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Posts Tagged ‘linen’

The first item on Dorian Gray’s list is: “the great crocus-coloured robe, on which the gods fought against the giants, that had been worked by brown girls for the pleasure of Athena.” So my first job was to do some research and produce some crocus-coloured fabric. It seems that wool and linen were the most common fabrics, with silk and cotton available later in the ancient period, so I sourced some matka silk, wool and linen as my primary fabrics.

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Although crocuses are more often purple, I suspect crocus-coloured in this instance means saffron-coloured and certainly in Ancient Greece saffron robes are associated with women and ritual clothing, so my first choice of a dye stuff was saffron. Turmeric is also an ancient dye and gives a similar colour, so that was my second choice and my third was ‘false’ saffron, or dyer’s safflower.

This would give me nine different fabric and dye combinations to choose from, so I cut swatches of my fabrics and started dyeing. One of the really nice things about this is that all three dyes are food stuffs and none need mordants, so I was able to dye in the kitchen using my own pans.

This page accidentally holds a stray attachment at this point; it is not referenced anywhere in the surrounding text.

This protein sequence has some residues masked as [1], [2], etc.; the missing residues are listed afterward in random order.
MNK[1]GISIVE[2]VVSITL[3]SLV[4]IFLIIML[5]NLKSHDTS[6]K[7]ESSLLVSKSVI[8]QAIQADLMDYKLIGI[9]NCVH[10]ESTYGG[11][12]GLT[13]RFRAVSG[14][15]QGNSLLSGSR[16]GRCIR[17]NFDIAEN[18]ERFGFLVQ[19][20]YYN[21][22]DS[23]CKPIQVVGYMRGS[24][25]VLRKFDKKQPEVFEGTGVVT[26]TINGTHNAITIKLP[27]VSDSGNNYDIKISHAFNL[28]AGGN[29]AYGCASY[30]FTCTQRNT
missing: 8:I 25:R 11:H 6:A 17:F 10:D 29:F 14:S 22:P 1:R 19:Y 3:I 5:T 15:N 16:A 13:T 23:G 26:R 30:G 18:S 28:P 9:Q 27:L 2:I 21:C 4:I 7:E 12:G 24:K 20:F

First, the saffron. The extra piece on the left is the cotton muslin I put the strands into. Then, from left to right, wool, silk and linen. Lovely soft, sunshiny, golden shades.

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Next, the turmeric. From left to right, wool, silk and linen. Fantastic deep rich golds.

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And lastly, the dyer’s safflower. Disappointed with these shades, especially on the linen, but it was probably my dyeing technique that wasn’t right. From left to right, wool, silk and linen.

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I love the way the wool took up the dyes but it feels a little heavy and ordinary for a ceremonial robe. From left to right, dyer’s safflower, saffron and turmeric.

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The silk is lovely but the matka which I’ve chosen has a very nubbly texture, which would make embroidery a little more challenging. From left to right, dyer’s safflower, saffron and turmeric.

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So I’m leaning more towards the linen, which was very widely used in classical times.  From left to right, dyer’s safflower, saffron and turmeric.

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As undyed linen isn’t white, it didn’t appear to take up the dyer’s safflower much and made the saffron look a bit muddy, but the turmeric has worked well and looks very similar to the colour of the saffron on silk, so at the moment, that is my choice for the fabric. Another bonus is that I have plenty of cheap and easily obtained from the supermarket turmeric left!

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The dyeing is the easy bit – researching the background information on my three dyes to add to the book and putting it into a short piece in my own words takes a lot longer, but I had forgotten how much I enjoy reading, researching, referencing and cross-referencing.